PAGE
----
Urban Family Brewing Co. (Ballard)


Just across the street from Stoup, Urban Family serves up some seriously good beer in a super cute space. There’s a large, dog-friendly patio with plenty of shade, and lofty ceilings make the taproom’s interior feel really spacious. Similar to their neighbor, Stoup, Urban Family also publishes a monthly calendar with an equally impressive lineup of rotating food trucks.

If you’re into hoppy and juicy IPAs, Urban Family is a great place to check out. They had a half dozen hop-forward brews on tap when we visited, and an assortment of cans in the fridge. Our favorites included the Gamebreaker and Continency IPAs. If sours are more your jam, there was an even larger selection of farmhouse-style brews than IPAs. Some of their unique fruit flavors included guava, dragon fruit, prickly pear and plum. And while they did have a few other styles on draft, IPAs and sours seem to be their wheelhouse.

Georgetown Brewing Co. (Georgetown)


A neighborhood with a true industrial feel, Georgetown is tucked away amongst the Duwamish Shipyard, BNSF Railway lines, and King County Airport. It doesn’t look like much at first, but there are actually a fair number of restaurants and bars scattered around the more commercial transportation hub.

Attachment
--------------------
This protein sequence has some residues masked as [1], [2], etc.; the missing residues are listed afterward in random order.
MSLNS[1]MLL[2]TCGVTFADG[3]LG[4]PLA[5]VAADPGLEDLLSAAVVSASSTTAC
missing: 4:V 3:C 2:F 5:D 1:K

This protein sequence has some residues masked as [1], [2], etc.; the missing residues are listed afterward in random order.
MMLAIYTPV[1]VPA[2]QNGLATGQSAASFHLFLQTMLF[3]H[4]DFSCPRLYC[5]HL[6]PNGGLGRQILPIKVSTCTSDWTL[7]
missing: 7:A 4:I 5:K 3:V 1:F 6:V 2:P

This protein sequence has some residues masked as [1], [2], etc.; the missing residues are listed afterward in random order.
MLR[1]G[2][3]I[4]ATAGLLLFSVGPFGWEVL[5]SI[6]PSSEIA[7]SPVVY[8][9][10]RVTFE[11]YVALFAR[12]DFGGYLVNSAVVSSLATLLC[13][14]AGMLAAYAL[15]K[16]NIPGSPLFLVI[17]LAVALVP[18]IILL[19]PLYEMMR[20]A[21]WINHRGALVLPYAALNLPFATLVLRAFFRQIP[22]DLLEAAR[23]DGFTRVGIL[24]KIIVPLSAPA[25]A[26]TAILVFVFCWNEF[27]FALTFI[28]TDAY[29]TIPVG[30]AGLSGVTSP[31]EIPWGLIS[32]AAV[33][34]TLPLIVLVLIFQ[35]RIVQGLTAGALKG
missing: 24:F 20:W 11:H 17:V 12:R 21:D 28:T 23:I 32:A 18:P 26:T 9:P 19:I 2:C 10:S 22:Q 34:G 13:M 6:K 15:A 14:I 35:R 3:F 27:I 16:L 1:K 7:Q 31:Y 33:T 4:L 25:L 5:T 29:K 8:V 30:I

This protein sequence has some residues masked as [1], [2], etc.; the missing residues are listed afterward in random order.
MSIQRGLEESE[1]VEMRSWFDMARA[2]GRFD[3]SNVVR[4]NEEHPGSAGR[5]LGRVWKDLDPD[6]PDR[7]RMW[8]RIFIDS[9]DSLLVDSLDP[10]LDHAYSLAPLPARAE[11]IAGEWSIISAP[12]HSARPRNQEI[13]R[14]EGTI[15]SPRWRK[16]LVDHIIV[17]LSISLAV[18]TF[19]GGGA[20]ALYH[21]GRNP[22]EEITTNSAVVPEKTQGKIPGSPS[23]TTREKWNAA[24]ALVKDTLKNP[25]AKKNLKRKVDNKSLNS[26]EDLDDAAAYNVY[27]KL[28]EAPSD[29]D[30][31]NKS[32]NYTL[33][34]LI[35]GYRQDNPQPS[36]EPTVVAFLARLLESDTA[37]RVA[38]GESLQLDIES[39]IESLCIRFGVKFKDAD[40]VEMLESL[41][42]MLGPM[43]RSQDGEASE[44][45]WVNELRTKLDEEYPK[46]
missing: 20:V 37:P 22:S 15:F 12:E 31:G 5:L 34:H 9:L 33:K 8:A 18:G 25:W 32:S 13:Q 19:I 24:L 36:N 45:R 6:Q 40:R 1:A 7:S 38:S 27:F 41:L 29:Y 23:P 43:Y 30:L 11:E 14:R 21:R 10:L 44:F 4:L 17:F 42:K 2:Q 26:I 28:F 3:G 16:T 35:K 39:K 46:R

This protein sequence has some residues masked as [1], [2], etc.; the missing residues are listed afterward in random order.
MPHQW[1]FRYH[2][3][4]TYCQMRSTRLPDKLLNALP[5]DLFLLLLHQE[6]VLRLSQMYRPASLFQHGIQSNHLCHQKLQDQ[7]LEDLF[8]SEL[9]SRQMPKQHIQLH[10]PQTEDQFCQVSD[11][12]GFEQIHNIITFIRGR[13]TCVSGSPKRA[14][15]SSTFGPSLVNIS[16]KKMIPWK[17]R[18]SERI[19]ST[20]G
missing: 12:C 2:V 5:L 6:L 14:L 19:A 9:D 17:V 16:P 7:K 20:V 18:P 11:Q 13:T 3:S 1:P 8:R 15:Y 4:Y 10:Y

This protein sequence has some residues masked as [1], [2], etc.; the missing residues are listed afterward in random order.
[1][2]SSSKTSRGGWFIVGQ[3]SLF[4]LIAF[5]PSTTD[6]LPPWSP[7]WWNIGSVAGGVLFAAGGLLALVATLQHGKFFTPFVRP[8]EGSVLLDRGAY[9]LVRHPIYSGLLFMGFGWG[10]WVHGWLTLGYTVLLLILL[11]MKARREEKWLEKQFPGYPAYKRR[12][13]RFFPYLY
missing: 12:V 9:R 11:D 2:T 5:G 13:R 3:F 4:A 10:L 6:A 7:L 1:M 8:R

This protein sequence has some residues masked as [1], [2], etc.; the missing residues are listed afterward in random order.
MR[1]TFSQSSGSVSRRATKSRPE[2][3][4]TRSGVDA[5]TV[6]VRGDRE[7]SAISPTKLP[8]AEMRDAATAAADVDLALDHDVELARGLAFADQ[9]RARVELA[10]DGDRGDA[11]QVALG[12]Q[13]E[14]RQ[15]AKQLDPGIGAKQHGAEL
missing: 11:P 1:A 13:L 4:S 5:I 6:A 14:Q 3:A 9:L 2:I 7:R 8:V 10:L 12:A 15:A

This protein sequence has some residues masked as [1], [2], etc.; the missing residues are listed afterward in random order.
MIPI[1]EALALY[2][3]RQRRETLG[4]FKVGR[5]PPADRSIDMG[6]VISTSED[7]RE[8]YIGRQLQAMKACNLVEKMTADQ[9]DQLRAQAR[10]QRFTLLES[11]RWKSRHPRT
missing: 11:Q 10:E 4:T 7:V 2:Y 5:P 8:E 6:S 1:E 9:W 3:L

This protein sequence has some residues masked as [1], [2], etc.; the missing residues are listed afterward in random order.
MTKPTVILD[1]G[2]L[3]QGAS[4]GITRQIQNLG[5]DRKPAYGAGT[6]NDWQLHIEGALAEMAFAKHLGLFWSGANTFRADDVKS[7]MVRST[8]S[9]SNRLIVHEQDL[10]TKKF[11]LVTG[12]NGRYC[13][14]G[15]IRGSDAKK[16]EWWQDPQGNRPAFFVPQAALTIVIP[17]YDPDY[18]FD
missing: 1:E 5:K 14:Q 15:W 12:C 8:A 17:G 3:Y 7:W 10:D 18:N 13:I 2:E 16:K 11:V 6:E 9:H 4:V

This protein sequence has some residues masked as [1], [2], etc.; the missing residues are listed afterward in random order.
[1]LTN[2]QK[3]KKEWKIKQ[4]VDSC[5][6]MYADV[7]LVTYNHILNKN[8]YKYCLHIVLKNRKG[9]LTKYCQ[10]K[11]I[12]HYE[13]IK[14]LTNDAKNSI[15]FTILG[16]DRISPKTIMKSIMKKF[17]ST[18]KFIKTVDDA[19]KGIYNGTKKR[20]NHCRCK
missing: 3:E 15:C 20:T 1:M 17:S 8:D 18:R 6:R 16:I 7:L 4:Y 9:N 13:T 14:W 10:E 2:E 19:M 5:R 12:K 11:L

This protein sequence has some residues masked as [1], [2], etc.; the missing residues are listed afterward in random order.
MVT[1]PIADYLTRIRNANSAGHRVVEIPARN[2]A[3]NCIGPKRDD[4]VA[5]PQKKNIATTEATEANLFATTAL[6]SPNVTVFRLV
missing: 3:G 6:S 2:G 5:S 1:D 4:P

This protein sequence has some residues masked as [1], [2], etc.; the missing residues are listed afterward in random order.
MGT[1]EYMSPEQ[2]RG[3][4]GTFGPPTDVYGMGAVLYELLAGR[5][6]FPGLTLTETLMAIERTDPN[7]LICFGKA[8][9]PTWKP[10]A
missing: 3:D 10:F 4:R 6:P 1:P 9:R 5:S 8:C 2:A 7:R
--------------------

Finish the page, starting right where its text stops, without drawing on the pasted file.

For us, Georgetown Brewing was a true diamond in the rough. We weren’t sure what to expect as we drove past dockyards and weaved around railroad tracks, but it ended up being one of our favorite breweries in the city. The taproom is really beautiful with a hip, industrial vibe and large garage doors that open onto a cozy outdoor space. They’ve got some great IPAs and the staff are incredibly friendly. Our top picks here were the Bodhizilla DIPA, Warchild IPA and July IPA, with the first two being a couple of our favorite IPAs in Seattle. If you find yourself exploring a bit further south of downtown, be sure to check these guys out.

Elysian Brewing Company (Capitol Hill)


Brewing since 1996, Elysian is one of the more established and larger of Seattle’s craft beer producers. Now owned by Anheuser-Busch, it’s pretty easy to find their bottles on shelves across the country. That said, it’s still a cool brewery to visit that’s serving up some good beers.